Adealide Crows: Australian Rules
team, in the Australian Football League
Red, Navy Blue
Home Ground: Football Park
History: As early as 1981, the AFL (the VFL as it was then known) was interested in having a South Australian side in their competition. Negotions continued for several years. In May 1990, the SANFL told the AFL that it wouldn't be entering a side in the national competition until at least 1993.
Then, in a controversial and suprising move, Port Adelaide (By far the largest and most powerful South Australian side) entered into negotiations with the AFL, about entering a side in the national competition. This caused a massive uproar among the other 8 South Aussie clubs and the SANFL. Eventually, as a comprimise, the Adelaide Crows were created. Port eventually entered the league a few years later, but that's the subject of another node.
The Crows' first season was 1991, and they finished in the middle of the ladder - not bad for a first year side. In their first game, they pulled off a huge win over the eventual premiers, Hawthorn. In this, their first game, they filled Football Park almost to capacity, attracting 45 000 fans. Along with this first win, they had several others over powerful sides. They finished ninth of fifteen teams in 1992.
Adelaide is a sports-obsessed city, even by Australian standards, and the Crows drew large crowds from the beginning and quickly gained the largest membership of any side in the league.
In 1993, the Crows came extremely close to the grand final. Lead by Tony Modra's goalkicking (129 goals for the season), the Crows made it to the smei-final, and after building a sizable lead over the Bombers they let it slip through their hands, losing the match and a grand final berth by a single point.
In 1994 and 1995, the Crows faded away somewhat, finishing eleventh both years. They struggled to win games in Melbourne. Coach Graham Cornes was sacked at the end of the '94 season, and was replaced by Robert Shaw. Shaw had no more success, and was sacked at the end of 1996 in favour of Malcolm Blight.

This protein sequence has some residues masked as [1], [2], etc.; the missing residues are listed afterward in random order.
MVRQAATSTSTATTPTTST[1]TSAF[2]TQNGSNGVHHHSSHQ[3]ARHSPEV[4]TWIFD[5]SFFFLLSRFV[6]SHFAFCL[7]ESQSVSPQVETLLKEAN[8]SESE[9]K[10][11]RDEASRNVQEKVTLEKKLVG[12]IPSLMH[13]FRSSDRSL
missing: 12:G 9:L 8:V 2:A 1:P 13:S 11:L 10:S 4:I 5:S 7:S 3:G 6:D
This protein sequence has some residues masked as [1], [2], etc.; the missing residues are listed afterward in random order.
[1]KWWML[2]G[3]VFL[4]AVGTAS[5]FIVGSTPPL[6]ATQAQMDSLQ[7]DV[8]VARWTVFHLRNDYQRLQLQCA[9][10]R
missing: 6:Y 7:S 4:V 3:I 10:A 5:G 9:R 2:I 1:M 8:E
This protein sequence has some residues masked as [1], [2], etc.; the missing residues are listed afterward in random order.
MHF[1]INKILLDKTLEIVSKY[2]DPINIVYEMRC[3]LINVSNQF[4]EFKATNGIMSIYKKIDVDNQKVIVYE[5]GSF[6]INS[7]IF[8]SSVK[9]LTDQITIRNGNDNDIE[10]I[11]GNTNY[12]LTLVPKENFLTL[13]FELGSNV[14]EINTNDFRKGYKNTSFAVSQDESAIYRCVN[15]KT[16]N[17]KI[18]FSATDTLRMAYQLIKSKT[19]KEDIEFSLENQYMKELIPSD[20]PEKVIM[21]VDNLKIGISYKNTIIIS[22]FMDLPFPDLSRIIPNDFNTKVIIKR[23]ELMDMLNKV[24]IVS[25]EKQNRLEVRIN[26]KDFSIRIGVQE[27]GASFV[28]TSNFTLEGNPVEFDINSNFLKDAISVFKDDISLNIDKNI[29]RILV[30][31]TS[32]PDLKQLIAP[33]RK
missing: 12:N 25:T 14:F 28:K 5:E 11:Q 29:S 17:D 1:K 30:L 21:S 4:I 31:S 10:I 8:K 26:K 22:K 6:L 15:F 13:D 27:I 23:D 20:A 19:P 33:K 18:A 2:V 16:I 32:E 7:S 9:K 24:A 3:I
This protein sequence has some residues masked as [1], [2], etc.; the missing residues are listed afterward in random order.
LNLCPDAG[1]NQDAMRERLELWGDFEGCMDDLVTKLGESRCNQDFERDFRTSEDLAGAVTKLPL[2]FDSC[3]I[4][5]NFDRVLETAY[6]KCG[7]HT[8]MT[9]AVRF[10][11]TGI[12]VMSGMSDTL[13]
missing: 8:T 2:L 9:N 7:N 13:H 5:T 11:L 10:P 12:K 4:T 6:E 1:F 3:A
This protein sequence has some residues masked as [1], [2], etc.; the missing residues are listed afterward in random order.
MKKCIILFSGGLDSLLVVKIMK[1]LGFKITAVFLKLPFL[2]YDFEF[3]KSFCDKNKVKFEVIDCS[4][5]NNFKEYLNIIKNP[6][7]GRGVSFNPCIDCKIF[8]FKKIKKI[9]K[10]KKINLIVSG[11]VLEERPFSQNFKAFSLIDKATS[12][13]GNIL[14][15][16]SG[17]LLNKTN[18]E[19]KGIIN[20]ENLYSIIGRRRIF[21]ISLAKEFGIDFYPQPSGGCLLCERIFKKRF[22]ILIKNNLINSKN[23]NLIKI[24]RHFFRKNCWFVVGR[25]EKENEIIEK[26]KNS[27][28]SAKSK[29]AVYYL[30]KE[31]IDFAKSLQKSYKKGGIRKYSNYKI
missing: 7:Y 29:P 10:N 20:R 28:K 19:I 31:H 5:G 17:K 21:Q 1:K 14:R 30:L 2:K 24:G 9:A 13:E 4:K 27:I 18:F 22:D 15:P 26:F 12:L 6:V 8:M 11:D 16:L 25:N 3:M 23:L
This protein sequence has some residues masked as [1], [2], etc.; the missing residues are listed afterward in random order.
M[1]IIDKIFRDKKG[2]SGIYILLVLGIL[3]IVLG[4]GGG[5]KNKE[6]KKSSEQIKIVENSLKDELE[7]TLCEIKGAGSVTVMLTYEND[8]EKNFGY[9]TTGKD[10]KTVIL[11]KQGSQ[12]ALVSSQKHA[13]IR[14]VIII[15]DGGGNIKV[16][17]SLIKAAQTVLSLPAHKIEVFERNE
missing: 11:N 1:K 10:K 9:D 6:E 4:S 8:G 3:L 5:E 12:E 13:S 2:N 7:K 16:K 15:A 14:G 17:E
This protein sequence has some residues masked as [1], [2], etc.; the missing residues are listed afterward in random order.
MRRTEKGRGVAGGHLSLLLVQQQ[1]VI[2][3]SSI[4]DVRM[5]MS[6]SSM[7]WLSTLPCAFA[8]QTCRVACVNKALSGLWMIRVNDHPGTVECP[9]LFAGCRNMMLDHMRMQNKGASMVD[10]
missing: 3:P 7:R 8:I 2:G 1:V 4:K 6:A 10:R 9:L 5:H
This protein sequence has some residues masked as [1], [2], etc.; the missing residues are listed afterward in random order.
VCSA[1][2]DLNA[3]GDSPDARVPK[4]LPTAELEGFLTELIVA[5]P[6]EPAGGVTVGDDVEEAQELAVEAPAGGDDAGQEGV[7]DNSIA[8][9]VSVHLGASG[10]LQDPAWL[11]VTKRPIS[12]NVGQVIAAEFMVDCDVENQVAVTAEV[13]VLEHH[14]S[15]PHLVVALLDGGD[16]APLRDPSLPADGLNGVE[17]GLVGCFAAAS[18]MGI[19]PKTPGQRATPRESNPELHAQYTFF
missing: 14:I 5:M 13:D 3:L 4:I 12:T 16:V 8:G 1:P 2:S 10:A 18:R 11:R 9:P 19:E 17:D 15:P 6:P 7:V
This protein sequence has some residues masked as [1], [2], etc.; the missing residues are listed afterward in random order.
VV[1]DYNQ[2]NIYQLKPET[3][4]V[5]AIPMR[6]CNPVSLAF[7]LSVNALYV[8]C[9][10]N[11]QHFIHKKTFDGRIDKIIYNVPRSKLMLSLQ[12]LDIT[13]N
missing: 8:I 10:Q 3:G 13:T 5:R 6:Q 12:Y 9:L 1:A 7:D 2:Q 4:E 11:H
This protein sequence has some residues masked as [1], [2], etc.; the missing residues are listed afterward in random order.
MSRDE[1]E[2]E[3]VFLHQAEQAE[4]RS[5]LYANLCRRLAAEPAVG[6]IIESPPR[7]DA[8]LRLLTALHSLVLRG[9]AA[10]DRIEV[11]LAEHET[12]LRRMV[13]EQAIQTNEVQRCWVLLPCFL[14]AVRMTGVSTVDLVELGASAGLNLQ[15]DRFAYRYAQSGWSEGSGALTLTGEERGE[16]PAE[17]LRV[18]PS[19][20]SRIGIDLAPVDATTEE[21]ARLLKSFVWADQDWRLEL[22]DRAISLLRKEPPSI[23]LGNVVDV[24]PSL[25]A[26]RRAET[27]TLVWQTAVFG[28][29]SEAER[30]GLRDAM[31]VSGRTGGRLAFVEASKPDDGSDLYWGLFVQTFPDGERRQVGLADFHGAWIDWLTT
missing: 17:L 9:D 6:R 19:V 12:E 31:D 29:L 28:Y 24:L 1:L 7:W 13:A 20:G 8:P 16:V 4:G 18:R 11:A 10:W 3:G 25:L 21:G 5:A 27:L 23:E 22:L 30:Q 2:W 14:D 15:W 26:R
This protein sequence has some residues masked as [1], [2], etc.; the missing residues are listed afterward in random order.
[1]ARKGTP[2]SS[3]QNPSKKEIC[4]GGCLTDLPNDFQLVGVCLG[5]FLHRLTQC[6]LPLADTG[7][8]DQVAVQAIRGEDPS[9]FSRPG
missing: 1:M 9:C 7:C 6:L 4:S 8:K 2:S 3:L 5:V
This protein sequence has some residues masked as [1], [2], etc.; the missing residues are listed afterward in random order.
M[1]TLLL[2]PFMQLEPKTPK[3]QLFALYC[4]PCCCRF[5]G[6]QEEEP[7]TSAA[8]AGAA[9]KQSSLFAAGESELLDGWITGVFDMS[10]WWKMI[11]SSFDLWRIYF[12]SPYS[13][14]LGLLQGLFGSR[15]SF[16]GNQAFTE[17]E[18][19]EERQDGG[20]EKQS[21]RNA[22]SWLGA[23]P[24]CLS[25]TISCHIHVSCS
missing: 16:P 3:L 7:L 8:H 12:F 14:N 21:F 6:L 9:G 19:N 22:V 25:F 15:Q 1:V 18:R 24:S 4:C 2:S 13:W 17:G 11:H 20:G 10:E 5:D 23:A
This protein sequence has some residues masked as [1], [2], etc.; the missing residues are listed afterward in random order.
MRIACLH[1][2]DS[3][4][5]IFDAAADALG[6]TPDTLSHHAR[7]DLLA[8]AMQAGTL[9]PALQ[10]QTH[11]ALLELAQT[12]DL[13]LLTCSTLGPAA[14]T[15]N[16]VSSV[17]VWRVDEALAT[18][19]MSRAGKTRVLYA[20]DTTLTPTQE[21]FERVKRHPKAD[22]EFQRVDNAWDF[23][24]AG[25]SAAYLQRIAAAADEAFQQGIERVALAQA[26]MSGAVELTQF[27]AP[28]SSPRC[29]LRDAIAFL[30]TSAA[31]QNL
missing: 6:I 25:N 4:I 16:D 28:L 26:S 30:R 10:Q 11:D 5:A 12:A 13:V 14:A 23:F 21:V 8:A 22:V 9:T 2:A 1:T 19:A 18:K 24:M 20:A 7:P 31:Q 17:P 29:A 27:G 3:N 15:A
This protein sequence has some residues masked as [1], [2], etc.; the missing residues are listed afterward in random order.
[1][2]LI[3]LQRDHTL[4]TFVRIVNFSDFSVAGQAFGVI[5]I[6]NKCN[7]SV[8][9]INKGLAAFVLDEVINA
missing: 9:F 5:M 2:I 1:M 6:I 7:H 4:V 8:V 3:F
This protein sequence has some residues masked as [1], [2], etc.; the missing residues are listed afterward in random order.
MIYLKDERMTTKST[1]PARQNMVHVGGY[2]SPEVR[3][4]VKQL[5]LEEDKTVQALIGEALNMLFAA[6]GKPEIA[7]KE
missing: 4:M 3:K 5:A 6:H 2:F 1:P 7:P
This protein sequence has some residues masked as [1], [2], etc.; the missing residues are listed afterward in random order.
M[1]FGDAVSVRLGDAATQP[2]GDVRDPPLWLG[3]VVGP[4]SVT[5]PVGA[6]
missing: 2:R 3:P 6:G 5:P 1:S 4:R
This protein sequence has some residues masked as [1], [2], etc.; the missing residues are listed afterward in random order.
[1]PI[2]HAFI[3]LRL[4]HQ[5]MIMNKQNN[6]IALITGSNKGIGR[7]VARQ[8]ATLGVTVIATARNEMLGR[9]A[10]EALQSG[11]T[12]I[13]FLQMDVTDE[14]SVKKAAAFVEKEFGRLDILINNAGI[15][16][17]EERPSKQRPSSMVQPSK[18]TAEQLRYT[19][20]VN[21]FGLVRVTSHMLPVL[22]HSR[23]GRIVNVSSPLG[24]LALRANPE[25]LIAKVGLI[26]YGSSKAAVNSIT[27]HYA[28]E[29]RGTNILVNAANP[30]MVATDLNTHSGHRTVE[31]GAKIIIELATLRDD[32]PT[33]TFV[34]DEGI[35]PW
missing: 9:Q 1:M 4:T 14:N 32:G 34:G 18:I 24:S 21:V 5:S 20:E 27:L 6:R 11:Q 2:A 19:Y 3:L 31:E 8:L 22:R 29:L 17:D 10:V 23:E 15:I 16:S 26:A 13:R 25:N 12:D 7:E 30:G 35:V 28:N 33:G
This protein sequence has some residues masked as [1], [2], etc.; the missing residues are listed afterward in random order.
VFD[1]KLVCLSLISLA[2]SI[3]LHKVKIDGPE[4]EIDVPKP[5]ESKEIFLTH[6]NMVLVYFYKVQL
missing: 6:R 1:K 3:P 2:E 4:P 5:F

Blight bought a change in attitude and work ethic to the club, and more importantly he bought success. In their very first year under Blighty, the Crows snuck into the Grand Final after having finished in the bottom half of the final 8. In an historic victory, the Crows beat St Kilda
and took the cup home to Adelaide. (AS well as being only the third time the cup left Victoria
, this was the first time a team won from the bottom half of the final 8 system) The town was torn apart, as Crows fans celebrated, many fans of Port
(1997 was their first year in the big leagues) mourned, as the 'illigitimate bastard child
' of South Australian football robbed them of what could have been their flag
. Or so they say.
After a slow start to the year, the bastards did it again in 1998, this time over the Kangaroos. Andrew McCleod won the Norm Smith Medal for best on ground in both grand final victories.
Blight was all but canonised by grateful Crows fans. The next year, the Crows missed the finals altogether, and he left.
Gary Ayers took over the reigns in 2000, and didn't have much success in his first two years at the club. The Crows did make the finals in 2001, but they cocked up in the last couple of matches, and never really threatened in a year that was domianted by Brisbane and Essendon. The main event for Crows these days is their twice a year grudge match (They call it the 'Showdown') with cross-town rivals Port Adelaide.